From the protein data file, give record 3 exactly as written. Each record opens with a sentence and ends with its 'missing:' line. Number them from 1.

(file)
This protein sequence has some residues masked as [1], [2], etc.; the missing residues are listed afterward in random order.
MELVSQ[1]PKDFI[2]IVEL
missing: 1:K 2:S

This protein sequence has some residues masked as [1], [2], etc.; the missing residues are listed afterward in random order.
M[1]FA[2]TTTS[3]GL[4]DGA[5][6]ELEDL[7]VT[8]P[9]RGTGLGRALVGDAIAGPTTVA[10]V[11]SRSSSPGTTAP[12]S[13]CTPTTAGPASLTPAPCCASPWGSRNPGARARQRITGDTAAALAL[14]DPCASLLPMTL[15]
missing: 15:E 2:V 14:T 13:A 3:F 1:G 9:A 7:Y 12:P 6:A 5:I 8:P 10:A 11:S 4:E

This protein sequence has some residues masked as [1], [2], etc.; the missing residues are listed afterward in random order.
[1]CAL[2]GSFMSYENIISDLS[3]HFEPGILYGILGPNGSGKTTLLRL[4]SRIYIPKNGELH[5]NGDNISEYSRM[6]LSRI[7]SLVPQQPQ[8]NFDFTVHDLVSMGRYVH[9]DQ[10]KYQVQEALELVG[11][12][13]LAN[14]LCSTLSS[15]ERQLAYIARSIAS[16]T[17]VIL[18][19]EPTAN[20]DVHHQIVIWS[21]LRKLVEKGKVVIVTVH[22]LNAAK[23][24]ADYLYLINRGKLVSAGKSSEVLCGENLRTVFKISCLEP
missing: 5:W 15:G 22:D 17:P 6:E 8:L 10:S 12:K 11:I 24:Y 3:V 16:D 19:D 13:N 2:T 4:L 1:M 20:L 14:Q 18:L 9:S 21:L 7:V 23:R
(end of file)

This protein sequence has some residues masked as [1], [2], etc.; the missing residues are listed afterward in random order.
[1]CAL[2]GSFMSYENIISDLS[3]HFEPGILYGILGPNGSGKTTLLRL[4]SRIYIPKNGELH[5]NGDNISEYSRM[6]LSRI[7]SLVPQQPQ[8]NFDFTVHDLVSMGRYVH[9]DQ[10]KYQVQEALELVG[11][12][13]LAN[14]LCSTLSS[15]ERQLAYIARSIAS[16]T[17]VIL[18][19]EPTAN[20]DVHHQIVIWS[21]LRKLVEKGKVVIVTVH[22]LNAAK[23][24]ADYLYLINRGKLVSAGKSSEVLCGENLRTVFKISCLEP
missing: 5:W 15:G 22:D 17:P 6:E 8:L 10:S 12:K 11:I 24:Y 3:V 16:D 19:D 13:N 2:T 4:L 1:M 20:L 14:Q 18:L 9:S 21:L 7:V 23:R